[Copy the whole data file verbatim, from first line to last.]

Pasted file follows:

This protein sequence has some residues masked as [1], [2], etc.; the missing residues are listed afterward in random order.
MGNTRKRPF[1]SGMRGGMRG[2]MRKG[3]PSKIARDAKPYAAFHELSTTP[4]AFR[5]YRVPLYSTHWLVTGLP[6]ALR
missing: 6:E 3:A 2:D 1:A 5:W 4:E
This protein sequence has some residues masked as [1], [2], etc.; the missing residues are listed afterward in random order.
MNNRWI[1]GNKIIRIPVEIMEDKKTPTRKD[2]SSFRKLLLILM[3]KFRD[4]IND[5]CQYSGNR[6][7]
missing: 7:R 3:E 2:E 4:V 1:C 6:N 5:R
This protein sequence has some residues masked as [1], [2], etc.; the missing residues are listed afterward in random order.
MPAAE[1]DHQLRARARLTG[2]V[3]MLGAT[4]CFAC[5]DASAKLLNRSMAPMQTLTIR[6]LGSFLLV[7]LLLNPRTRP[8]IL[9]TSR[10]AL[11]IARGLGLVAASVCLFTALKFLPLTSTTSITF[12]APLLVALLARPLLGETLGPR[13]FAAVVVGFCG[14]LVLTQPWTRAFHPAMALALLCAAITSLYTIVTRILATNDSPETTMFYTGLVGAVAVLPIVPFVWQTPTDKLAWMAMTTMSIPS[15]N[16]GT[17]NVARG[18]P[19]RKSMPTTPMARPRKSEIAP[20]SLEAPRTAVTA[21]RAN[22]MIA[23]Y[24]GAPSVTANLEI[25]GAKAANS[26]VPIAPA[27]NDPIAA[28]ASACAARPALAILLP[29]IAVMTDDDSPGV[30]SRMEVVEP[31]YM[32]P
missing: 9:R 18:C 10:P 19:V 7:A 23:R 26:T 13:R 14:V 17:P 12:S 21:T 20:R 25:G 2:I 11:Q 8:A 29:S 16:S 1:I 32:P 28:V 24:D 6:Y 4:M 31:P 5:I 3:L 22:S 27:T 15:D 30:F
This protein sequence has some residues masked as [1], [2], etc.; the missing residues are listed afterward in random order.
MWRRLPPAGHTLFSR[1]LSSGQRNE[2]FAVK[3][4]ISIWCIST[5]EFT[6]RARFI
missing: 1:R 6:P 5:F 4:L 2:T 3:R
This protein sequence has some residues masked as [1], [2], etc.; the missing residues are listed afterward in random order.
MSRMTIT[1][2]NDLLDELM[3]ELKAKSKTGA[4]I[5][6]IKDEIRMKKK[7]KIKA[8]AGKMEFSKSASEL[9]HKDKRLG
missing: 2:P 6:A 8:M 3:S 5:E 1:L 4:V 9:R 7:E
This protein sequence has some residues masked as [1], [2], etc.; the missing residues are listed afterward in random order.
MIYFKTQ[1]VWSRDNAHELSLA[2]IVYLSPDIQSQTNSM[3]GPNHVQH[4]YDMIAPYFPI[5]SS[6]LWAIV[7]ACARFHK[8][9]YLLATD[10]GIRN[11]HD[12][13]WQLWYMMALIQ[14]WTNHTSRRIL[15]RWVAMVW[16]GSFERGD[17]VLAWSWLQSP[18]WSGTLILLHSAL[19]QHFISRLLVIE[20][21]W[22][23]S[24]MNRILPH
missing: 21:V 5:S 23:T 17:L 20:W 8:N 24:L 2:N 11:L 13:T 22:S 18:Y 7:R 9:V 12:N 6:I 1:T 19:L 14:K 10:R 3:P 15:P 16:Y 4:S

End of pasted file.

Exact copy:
This protein sequence has some residues masked as [1], [2], etc.; the missing residues are listed afterward in random order.
MGNTRKRPF[1]SGMRGGMRG[2]MRKG[3]PSKIARDAKPYAAFHELSTTP[4]AFR[5]YRVPLYSTHWLVTGLP[6]ALR
missing: 6:E 3:A 2:D 1:A 5:W 4:E
This protein sequence has some residues masked as [1], [2], etc.; the missing residues are listed afterward in random order.
MNNRWI[1]GNKIIRIPVEIMEDKKTPTRKD[2]SSFRKLLLILM[3]KFRD[4]IND[5]CQYSGNR[6][7]
missing: 7:R 3:E 2:E 4:V 1:C 6:N 5:R
This protein sequence has some residues masked as [1], [2], etc.; the missing residues are listed afterward in random order.
MPAAE[1]DHQLRARARLTG[2]V[3]MLGAT[4]CFAC[5]DASAKLLNRSMAPMQTLTIR[6]LGSFLLV[7]LLLNPRTRP[8]IL[9]TSR[10]AL[11]IARGLGLVAASVCLFTALKFLPLTSTTSITF[12]APLLVALLARPLLGETLGPR[13]FAAVVVGFCG[14]LVLTQPWTRAFHPAMALALLCAAITSLYTIVTRILATNDSPETTMFYTGLVGAVAVLPIVPFVWQTPTDKLAWMAMTTMSIPS[15]N[16]GT[17]NVARG[18]P[19]RKSMPTTPMARPRKSEIAP[20]SLEAPRTAVTA[21]RAN[22]MIA[23]Y[24]GAPSVTANLEI[25]GAKAANS[26]VPIAPA[27]NDPIAA[28]ASACAARPALAILLP[29]IAVMTDDDSPGV[30]SRMEVVEP[31]YM[32]P
missing: 9:R 18:C 10:P 19:V 7:A 23:R 26:T 13:R 14:V 17:P 12:S 21:T 20:R 25:G 2:I 11:Q 8:A 29:S 16:S 1:I 32:P 28:V 24:D 6:Y 4:M 31:P 5:I 3:L 22:S 27:T 15:D 30:F
This protein sequence has some residues masked as [1], [2], etc.; the missing residues are listed afterward in random order.
MWRRLPPAGHTLFSR[1]LSSGQRNE[2]FAVK[3][4]ISIWCIST[5]EFT[6]RARFI
missing: 1:R 6:P 5:F 4:L 2:T 3:R
This protein sequence has some residues masked as [1], [2], etc.; the missing residues are listed afterward in random order.
MSRMTIT[1][2]NDLLDELM[3]ELKAKSKTGA[4]I[5][6]IKDEIRMKKK[7]KIKA[8]AGKMEFSKSASEL[9]HKDKRLG
missing: 2:P 6:A 8:M 3:S 5:E 1:L 4:V 9:R 7:E
This protein sequence has some residues masked as [1], [2], etc.; the missing residues are listed afterward in random order.
MIYFKTQ[1]VWSRDNAHELSLA[2]IVYLSPDIQSQTNSM[3]GPNHVQH[4]YDMIAPYFPI[5]SS[6]LWAIV[7]ACARFHK[8][9]YLLATD[10]GIRN[11]HD[12][13]WQLWYMMALIQ[14]WTNHTSRRIL[15]RWVAMVW[16]GSFERGD[17]VLAWSWLQSP[18]WSGTLILLHSAL[19]QHFISRLLVIE[20][21]W[22][23]S[24]MNRILPH
missing: 21:V 5:S 23:T 17:L 20:W 8:N 24:L 2:N 11:L 13:T 22:S 18:Y 7:R 9:V 12:N 6:I 1:T 19:L 14:K 10:R 3:P 15:P 16:Y 4:S